Start with your pointer finger on the 6th string 1st fret, let your fingers follow up the neck of the guitar, one note at a time, staying on the 6th string until your pinky finger reaches the fourth fret.
Play the 1st fret with your pointer finger
Play the 2nd fret with your middle finger
Play the 3rd fret with your ring finger
Play the 4th fret with your pinky finger
Note: After you have played the first fret do not lift your pointer finger up. Keep each finger on the string as you play them. This is important as it will aid in the strengthening process.
Repeat the same process on the 5th string, then the 4th, and so on.
When you get to the bottom string, slide your entire hand over one fret without lifting your fingers.
So at this point, your pinky finger should be on the 1st string 5th fret, your ring finger on the 4th fret, middle finger on the 3rd fret and your pointer finger on the 2nd fret.
Now play in reverse, starting with your pinky, going back up the guitar to the 6th string, only this time you have to lift up your fingers as you play.
Then simply repeat the process until you reach the last fret of your guitar.
Do not rush this exercise or you will develop poor playing habits. Go nice and slow making sure you are producing a nice tone with each note you play.
More Beginner Guitar Tips
Make sure to stretch your fingers and hands before practicing.
Learn to actually read music and not just tablature.
Hire a guitar teacher if you can afford it. A teacher will be able to catch any mistakes you are making and correct you on the spot. This will help you develop better playing habits. If you cannot afford a guitar teacher, then invest in a good home study course.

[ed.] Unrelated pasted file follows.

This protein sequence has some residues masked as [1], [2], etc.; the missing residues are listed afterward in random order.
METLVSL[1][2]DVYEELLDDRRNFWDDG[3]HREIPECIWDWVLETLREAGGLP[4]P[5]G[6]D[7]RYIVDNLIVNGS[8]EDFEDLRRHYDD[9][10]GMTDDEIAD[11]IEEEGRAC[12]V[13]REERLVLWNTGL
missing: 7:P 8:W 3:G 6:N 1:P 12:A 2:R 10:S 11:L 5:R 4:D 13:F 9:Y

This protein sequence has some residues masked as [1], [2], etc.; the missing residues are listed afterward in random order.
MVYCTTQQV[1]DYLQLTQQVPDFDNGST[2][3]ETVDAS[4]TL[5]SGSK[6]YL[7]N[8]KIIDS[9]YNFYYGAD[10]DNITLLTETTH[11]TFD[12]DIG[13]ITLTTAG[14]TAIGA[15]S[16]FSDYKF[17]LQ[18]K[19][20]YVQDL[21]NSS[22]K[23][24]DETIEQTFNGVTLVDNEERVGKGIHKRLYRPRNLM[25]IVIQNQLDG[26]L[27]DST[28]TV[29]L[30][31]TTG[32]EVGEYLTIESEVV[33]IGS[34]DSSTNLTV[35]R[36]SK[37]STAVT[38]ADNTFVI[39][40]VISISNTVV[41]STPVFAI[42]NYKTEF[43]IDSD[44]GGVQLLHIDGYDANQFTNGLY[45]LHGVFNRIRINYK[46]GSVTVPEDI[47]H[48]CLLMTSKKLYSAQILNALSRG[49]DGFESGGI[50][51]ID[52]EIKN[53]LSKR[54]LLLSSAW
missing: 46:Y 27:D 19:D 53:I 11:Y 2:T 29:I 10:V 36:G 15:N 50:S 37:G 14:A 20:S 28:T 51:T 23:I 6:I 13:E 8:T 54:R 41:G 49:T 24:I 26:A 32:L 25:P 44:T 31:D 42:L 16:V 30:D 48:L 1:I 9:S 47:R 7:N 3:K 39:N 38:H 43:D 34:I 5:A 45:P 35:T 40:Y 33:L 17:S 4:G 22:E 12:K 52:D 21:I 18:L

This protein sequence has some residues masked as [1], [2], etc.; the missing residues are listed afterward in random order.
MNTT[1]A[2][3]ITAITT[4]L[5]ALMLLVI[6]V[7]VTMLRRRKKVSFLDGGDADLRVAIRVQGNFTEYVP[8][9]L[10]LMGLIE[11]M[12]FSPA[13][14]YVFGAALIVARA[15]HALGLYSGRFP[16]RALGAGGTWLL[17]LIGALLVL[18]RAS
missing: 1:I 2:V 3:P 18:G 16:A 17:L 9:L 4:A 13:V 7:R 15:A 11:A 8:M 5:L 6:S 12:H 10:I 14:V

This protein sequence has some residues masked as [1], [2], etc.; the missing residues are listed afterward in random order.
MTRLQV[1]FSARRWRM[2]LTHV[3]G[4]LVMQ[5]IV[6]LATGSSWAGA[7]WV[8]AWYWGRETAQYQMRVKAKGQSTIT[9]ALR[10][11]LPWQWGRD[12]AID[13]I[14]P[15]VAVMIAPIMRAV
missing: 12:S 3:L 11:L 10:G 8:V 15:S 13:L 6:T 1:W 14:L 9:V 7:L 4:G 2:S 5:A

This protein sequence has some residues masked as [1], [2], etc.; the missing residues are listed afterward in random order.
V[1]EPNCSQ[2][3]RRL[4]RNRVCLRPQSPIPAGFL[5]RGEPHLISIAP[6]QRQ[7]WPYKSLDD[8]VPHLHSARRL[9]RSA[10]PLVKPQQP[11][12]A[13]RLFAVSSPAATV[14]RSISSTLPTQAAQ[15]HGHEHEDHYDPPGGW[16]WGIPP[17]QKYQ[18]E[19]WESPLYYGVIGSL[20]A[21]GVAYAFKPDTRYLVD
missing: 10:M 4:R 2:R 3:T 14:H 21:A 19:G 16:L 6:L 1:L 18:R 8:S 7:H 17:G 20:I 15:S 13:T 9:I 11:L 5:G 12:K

Learn how to play chords, scales and techniques and not just your favorite songs. I know you just want to jump right in and learn "Stairway to Heaven", but if you do not put the time in to learn the theory behind those great songs, you will not improve as a guitar player.
Do not pack up your guitar. Leave it out in the open. This will make it more convenient for you to just pick up your guitar and play at any time.
Practice everyday for at least 20 minutes, more if possible. If you find yourself getting bored, or making too many mistakes, then take a break and do something else. 20 minutes of quality practice is better than an hour of sloppy practice.
Listen to other guitarists and not just in your favorite genre of music. You will be surprised at how other styles of music can influence your playing.
Play with other musicians as often as possible. This is a great way to learn and pick up new techniques and advice.
Learn the proper way to string and tune your guitar.
Learn the proper way to take care of and maintain your instrument.
I hope this article has helped. The best tip I can give you is to never give up. Keep playing every day and try not to get discouraged. Good guitar playing is not just about technique, it also comes from your heart. If you truly love playing guitar, and you are dedicated to getting better, then it is only a matter of time. Enjoy and God Bless!
Copyright © 1995 - Photius Coutsoukis (All Rights Reserved).